Essays on American politics and foreign policy

By Donald E. Nuechterlein

Donald Nuechterlein is a political scientist and writer who resides near Charlottesville, Virginia. He is the author of numerous books on American politics and foreign policy, including

  • Defiant Superpower: The New American Hegemony, 2005
  • America Recommitted: A Superpower Assesses its Role in a Turbulent World, 2000
  • A Cold War Odyssey, 1997


Donald Nuechterlein



The massive refugee crisis that engulfs southeastern Europe produces a troublesome question: Can the European Union survive this new threat to its political cohesion?

The invasion of Europe by nearly a million refugees, mostly from Syria and Afghanistan, threatens to overwhelm the capabilities of governments and the tolerance of Europeans to absorb an unending stream of migrants crossing the Aegean Sea from Turkey and proceeding northward into Central Europe, Some Europeans protest the "welcome mat" set out by German Chancellor Angela Merkel, arguing that the refugees are Muslims and don't share European values.

Having barely weathered a Greek political and financial crisis earlier this year, the European Union (EU) is sharply divided on how to allocate the distribution of refugees among its 27 members. Although Germany agreed to resettle half a million each year, others, notably Hungary, Romania, and Czech Republic accepted only small numbers. Poland rejected the plan, and Britain and France put tight limits on their accommodation of refugees.

Does the EU have a future?

Created in 1993 out of the successful European Economic Community (EEC) , the EU's architects sought to add a political component to the economic success of forty years, a notable example being the 1992 abolition of border checkpoints across member states. This greatly facilitated travel within Europe. But, was political union a bridge too far?.

Forging political union proved difficult because some states, notably Britain and Scandinavian members, resisted infringement on their independence (sovereignty) imposed by the European Commission's bureaucracy in Brussels. Additionally, its unity was complicated by introduction of a common currency (euro) in 1999. Although most EU members, with 337 million people, adopted the euro, Britain, Poland, and other eastern Europe countries remained outside the eurozone.

Flaws in the common currency arrangement became apparent after European and American financial systems took a hit during a deep recession triggered by the September 2008 crisis. Spain, Portugal, Ireland and Italy came under severe financial strains because the EU lacked authority to impose budget controls on member states. Greece was a prime example of massive overspending that produced financial collapse. Athens is now under tight budgetary controls imposed by the EU as the price its government accepted in order to stay in the EU.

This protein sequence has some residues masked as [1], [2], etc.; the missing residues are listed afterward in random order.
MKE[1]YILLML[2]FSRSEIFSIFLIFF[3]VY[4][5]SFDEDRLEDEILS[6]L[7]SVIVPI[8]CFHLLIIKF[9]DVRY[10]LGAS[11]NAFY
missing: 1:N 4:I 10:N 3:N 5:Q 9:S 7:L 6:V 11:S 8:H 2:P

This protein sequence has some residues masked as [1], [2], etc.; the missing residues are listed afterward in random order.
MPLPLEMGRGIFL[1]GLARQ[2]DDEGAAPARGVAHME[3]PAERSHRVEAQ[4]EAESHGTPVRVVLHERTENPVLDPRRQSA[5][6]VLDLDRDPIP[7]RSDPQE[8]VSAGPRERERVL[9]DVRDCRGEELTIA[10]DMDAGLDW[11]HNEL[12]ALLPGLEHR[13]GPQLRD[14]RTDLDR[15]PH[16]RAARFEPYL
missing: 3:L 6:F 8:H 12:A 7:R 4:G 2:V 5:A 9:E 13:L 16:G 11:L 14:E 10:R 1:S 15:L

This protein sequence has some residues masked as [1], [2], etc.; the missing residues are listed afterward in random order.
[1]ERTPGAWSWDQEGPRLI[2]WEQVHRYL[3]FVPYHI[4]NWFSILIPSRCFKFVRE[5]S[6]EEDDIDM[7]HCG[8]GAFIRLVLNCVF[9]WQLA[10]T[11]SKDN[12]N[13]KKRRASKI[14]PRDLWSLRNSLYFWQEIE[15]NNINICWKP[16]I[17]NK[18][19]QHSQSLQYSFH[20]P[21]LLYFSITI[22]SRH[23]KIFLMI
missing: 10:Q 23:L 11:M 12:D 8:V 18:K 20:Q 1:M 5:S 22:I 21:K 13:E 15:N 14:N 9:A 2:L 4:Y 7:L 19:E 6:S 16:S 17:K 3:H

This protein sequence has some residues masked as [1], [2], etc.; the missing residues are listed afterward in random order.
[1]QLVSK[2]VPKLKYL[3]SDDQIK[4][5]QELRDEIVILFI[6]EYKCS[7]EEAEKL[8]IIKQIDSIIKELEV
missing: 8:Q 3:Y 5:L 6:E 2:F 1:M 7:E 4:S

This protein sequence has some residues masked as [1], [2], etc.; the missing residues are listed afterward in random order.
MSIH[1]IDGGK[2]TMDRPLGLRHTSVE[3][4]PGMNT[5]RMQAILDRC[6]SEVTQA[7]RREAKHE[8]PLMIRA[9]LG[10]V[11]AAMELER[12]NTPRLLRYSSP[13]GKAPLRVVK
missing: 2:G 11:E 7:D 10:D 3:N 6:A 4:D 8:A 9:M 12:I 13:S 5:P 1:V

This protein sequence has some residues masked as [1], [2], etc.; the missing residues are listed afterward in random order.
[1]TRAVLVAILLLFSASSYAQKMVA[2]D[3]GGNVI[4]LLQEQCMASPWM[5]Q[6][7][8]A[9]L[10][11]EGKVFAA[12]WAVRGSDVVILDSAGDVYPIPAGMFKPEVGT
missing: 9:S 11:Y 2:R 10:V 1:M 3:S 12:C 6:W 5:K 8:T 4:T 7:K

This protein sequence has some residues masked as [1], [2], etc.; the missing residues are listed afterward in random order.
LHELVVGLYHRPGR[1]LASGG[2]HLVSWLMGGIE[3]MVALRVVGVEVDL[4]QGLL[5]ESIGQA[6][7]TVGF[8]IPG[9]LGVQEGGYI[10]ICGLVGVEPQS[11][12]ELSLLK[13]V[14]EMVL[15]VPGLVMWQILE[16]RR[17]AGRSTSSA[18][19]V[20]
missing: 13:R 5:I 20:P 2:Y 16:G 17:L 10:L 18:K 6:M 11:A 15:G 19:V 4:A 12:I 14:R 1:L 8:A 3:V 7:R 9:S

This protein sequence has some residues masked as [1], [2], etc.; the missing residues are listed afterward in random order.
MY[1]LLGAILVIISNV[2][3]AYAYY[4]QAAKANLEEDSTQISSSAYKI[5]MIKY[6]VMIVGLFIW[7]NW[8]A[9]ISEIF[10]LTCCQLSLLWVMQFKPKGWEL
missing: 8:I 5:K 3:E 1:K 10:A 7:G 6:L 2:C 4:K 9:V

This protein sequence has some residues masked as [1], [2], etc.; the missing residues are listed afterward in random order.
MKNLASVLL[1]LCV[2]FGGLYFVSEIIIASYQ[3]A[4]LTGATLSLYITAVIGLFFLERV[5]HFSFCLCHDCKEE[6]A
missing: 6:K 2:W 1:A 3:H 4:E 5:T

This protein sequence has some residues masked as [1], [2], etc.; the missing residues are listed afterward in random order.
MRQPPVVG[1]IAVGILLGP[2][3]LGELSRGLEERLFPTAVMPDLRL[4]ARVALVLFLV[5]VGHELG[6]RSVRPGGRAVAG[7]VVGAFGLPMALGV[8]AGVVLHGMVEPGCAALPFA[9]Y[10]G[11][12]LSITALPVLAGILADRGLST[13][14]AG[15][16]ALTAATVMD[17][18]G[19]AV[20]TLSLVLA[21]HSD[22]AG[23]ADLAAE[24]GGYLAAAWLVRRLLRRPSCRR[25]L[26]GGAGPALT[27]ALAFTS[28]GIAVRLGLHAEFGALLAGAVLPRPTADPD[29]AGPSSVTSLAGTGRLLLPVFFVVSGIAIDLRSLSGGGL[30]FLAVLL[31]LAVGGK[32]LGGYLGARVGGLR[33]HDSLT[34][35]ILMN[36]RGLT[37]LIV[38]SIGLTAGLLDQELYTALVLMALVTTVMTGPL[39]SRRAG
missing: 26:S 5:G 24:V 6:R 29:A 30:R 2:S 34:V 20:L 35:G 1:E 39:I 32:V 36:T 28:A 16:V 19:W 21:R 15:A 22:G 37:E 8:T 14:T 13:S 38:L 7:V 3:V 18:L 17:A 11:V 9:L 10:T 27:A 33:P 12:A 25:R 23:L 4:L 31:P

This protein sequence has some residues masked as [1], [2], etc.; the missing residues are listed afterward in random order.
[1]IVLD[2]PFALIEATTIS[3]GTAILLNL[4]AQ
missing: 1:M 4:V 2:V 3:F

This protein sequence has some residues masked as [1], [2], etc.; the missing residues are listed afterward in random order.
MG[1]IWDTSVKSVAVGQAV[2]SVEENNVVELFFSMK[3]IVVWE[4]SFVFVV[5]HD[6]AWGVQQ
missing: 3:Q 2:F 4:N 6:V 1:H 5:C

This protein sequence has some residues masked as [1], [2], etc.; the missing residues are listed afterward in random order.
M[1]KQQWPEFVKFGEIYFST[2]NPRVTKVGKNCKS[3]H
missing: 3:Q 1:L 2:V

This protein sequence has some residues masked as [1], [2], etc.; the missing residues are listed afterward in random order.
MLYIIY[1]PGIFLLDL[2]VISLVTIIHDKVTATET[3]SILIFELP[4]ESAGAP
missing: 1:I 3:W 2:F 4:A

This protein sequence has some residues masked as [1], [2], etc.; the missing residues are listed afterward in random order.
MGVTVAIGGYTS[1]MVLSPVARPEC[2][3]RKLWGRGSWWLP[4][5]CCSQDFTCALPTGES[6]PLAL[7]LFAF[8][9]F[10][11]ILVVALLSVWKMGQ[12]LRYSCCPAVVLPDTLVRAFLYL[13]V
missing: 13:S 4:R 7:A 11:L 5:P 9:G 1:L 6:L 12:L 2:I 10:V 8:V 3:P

The foundation of the EU is now under challenge from the British government whose prime minister, David Cameron, is pledged to hold a referendum in two years on whether Britain will remain a member. Cameron says the EU must agree to decentralize its power and give member states more authority at the expanse of that now exercised by Brussels. Britain wants a federated EU instead of the centralized organization favored by France. Some EU members favor Britain's view, but Germany is the key to whether the EU's constitution will be amended to provide for a more federated Europe.

These fissures in the EU's structure underscore the challenge that NATO :faces in the east: How to counter Moscow's intimidation of eastern Europe's member states, and non-member Ukraine. The alliance agreed this year to station a battalion of troops in each Baltic country and to bolster Poland's defenses. But Germany opposes a larger NATO buildup in eastern Europe. It argues that diplomacy and economic pressure have a better chance to restrain Vladimir Putin's ambitions than does a military response. Berlin thinks Putin's armed intervention in Syria's civil war makes him less prone to probe more deeply in eastern Europe.

In my view, despite the current dangers to its unity, the EU will survive but in a modified form. Germany, its largest and most influential member, has a federal constitution, and Berlin will eventually persuade France and others that the price of keeping Britain and others in the union is devolution of some powers to member states. This change would dilute the Gaulist dream of United Europe as a world power comparable to America's global role.

The new Europe would see Germany, France, and Britain continuing to be major regional powers, while Washington, Moscow, and other governments would deal with them directly, not with a European leader selected by EU members. As a result, Charles de Gaulle's memory will fade as devolution of the EU's powers unfolds.

File last modified on Tuesday, 10-NOV-2015 9:54 AM EST

Feedback to Author